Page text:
The sudden pullback just short of a new $50,000 high surprised many investors. Here’s what probably happened.
Bitcoin slumped early on Monday, soon after it had looked primed for a convincing move above $50,000.
The top cryptocurrency fell from nearly $49,000 to $45,926 during the early Asian hours and was last seen changing hands near $47,790 – down 1.8% on the day, according to CoinDesk 20 data.
The decline surprised many investors, as a notable all-time high milestone had looked on the cards amid optimism generated by the recent wave of institutional adoption.
So what happened? Here are three reasons that may explain the sudden price pullback.
1. Funding stress
“Bitcoin and other cryptocurrencies, in general, looked overheated, and the Asian session drop was likely a ‘funding reset’ needed for a sustained move above $50,000,” Matthew Dibb, COO and co-founder of Stack Funds, told CoinDesk
Indeed, the cost of holding long positions in bitcoin (BTC, -2.13%)‘s perpetual futures market, also known as the funding rate, rose to a 12-month high of 0.109% on Sunday, indicating excess bullish leverage, or overheating, in the market.
The average funding rate began climbing at the end of January and surged to multi-month highs in the wake of Tesla’s disclosure of bitcoin investments last Monday. This suggests that the recent rally from below $40,000 was primarily driven by leverage on derivatives. As such, there was always the risk of funding reset.
The price drop has liquidated over $300 million-worth of bitcoin long positions so far today, according to data source Coinalyze – that’s roughly 30% of the total long liquidations of $1.33 billion observed in the crypto market.
Many alternative cryptocurrencies such as XRP (-2.75%), XLM (+0.49%), LINK (+1.41%), ADA (+4.5%) and some decentralized finance-linked tokens suffered double-digit price drops in the Asian session, overshadowing bitcoin’s 6% decline. According to Dibb, the wider sell-off added to bearish pressures around bitcoin.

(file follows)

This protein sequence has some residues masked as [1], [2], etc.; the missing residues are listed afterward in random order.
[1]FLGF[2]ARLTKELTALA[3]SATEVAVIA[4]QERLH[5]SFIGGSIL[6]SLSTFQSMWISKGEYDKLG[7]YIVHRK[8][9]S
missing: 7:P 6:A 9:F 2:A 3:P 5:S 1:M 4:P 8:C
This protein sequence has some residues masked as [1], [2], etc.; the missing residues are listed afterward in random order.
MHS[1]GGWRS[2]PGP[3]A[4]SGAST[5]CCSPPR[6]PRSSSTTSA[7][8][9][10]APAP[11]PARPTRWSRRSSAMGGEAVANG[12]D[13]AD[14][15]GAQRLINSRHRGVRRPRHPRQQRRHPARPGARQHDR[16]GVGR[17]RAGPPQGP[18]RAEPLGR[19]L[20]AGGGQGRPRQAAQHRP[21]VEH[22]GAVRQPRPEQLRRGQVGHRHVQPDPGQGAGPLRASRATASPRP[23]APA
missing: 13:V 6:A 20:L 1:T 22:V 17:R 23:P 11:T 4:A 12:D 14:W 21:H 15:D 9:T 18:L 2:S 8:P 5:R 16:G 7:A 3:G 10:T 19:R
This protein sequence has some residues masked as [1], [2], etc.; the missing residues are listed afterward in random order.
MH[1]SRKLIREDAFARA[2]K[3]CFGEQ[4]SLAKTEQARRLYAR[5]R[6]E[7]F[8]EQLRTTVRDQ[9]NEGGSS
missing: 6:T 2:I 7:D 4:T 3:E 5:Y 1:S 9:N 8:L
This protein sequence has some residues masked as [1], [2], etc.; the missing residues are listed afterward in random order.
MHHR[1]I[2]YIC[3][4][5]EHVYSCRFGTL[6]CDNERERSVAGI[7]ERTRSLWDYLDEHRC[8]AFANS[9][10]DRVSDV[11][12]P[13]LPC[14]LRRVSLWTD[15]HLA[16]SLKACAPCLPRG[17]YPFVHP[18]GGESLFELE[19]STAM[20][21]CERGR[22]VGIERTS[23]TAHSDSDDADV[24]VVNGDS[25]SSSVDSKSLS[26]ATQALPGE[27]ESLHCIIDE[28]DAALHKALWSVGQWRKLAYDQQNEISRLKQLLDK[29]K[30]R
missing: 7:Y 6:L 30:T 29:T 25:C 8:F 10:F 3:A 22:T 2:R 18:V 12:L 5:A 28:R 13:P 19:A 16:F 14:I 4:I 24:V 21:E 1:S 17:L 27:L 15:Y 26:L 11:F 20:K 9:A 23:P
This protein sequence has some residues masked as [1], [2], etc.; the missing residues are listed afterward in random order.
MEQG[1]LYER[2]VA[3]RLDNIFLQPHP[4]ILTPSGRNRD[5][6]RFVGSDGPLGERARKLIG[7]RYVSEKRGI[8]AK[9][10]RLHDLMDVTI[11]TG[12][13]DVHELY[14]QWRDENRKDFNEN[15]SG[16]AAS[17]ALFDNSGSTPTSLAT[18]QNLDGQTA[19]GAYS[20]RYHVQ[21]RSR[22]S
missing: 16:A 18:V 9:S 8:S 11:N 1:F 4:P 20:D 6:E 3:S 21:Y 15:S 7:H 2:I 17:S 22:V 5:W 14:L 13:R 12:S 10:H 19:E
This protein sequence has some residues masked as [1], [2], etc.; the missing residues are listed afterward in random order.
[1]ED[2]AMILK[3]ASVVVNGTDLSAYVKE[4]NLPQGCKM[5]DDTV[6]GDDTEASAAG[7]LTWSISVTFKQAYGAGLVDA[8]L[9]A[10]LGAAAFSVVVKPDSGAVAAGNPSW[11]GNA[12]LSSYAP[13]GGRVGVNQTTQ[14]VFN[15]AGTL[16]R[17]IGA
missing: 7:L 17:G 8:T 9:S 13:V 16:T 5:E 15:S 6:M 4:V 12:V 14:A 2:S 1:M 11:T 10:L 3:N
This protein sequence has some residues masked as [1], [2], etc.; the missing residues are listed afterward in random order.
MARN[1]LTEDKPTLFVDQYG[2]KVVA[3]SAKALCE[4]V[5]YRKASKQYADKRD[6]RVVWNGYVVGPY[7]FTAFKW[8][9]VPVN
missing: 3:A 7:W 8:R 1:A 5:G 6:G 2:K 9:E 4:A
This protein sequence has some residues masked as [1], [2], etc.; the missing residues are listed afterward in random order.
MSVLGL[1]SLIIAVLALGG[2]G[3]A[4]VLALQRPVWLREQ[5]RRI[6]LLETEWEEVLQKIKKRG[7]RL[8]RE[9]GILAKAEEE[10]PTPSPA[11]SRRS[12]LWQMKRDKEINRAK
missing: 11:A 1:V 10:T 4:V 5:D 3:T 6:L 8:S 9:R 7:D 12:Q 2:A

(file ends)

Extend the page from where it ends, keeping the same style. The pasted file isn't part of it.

According to a tweet from market analyst Josh Rager, the altcoin rally had turned “euphoric” last week, meaning a price drop was overdue.
2. Institutional demand weakened
The Coinbase premium indicator from analytics firm CryptoQuant turned negative on Sunday in a sign of weak demand from large investors.
The indicator measures the spread between Coinbase Pro’s BTC/USD pair and Binance’s BTC/USDT pair, which includes the USD-linked stablecoin tether. The indicator is widely followed by traders, as Coinbase Pro is considered synonymous with high net-worth individuals and institutional investors. A positive spread implies strong institutional inflows and vice versa.
“The premium fell nearly to -$80 during Sunday’s early European hours and remained largely neutral when the price was ranging between $48,000 to $49,000,” CryptoQuant CEO Ki-Young Ju told CoinDesk. “Weak spot inflows signaled scope for correction.”
Bitcoin’s rally from early October lows near $10,000 has been largely fueled by increased demand from high-net-worth individuals and institutions. The cryptocurrency consistently traded at a Coinbase premium of around $100 throughout the four-month bull market, with the few instances of negative premiums paving the way for price pullbacks.
Market analyst Joseph Young cited negative a Coinbase premium and stagnant Grayscale inflows as price-bearish developments on Sunday while pointing to $48,000 as the level to beat for the bulls.
The seven-day average of Grayscale inflows peaked in mid-January and has been trending south ever since (barring a rise Friday), according to data source Glassnode. While retail investors trade in the spot market, many institutional investors gain exposure to bitcoin through the regulated Grayscale Bitcoin Trust (GBTC).
New York-based Grayscale is owned by Digital Currency Group, the parent company of CoinDesk.
3. Chart-driven factors
The recent rise from $30,000 to $49,000 lacked volume support on prominent exchanges such as Coinbase.
The 10-day moving average of daily volume has been declining since early February. A low-volume price rise is often short-lived and prone to sudden pullbacks, similar to the one seen early today.
Broader bias remains bullish
Bitcoin’s latest price slide is typical of pullbacks observed during the previous bull markets, and the path of least resistance remains to the higher side.
“We’re probably entering (I think) a brief and minor correction now, but we’re still in the midst of a violent bull run that will soon be more violent,” Ari Paul, CIO of BlockTower Capital, tweeted.
According to analysts, more institutions may soon emulate Tesla’s move to diversify cash holdings into bitcoin, leading to a convincing move above $50,000.
At press time, the perpetual funding rate has normalized to 0.05% and the Coinbase premium has recovered to $50. Bitcoin has regained some poise in the past few hours to trade well above $47,000.